In a year of milestones for India – most populous country, fastest growing large economy – here comes another: the country’s National Stock Exchange (NSE) is poised to overtake Hong Kong’s bourse and become the world’s seventh-largest exchange. For market-watchers, this is dramatic news. Indian stocks have traditionally failed to ignite global interest after false dawns created anxiety among investors.
In 2023 those worries were replaced by sustained enthusiasm. The NSE virtually doubled its total market cap during the year to reach $3.7 trillion, while the fallout from China’s property market liquidity crunch hit Hong Kong’s Hang Seng Index. As one analyst put it: “Strong consumption in India is attracting investors, with increased spending on property, luxury and higher-end goods by affluent Indians, as well as growing government capital expenditure on infrastructure.” Fund managers have taken note, diverting asset allocation from China to India and banking on a smooth political continuation in 2024, since Narendra Modi appears very likely to be re-elected in April and May’s General Election.
The Nifty 50 Index – a weighted average of the largest listed Indian companies – reached a historic high in mid-December, having risen by more than 8 per cent in four weeks, while the Hang Seng fell by 6.7 per cent over the same period. “China continues to underperform, and there are relatively few alternatives for investors who are focused on emerging equities,” said a Mumbai-based analyst.
Brokers and fund managers report unprecedented interest from international investors, including many who “never bothered about investing in India,” according to Abhay Agarwal at Piper Serica Advisors. “For the first time, I’m seeing interest from very long-term investors, both strategic and financial, who are coming in taking a 10-year view rather than just a one-year view.”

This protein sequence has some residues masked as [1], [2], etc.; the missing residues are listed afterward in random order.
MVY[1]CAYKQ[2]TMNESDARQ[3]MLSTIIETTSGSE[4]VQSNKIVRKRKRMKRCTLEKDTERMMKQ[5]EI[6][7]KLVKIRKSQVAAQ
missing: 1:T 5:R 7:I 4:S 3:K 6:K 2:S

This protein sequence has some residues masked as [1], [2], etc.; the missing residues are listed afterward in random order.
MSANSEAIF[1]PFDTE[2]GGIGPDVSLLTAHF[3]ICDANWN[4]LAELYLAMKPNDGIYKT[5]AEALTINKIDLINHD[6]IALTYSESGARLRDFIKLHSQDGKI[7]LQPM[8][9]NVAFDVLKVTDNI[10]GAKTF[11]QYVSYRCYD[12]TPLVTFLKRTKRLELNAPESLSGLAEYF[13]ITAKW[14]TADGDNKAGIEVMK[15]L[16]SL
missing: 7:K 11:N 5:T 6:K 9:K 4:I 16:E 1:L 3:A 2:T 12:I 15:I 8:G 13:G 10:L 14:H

There is a self-sustaining aspect to this growth, as ever more observers, writers, analysts and investors jump on the Indian bandwagon. Could it be yet another mirage, destined to evaporate in 2024? Cautious commentators note that the overall Indian economy – as distinct from its stock markets – remains plagued by high unemployment among the fast-rising youth population, that government debt levels are high, and that the SME sector is struggling.
As the Financial Times noted recently: “A sustained boom will require greater liberalisation from a government that had tended towards economic nationalism,” while state-backed companies and tariffs on foreign-made parts remains a drag on inward investment.
Dinesh Dhamija founded, built and sold online travel agency ebookers, before serving as a Member of the European Parliament. His latest book, The Indian Century, will be out soon.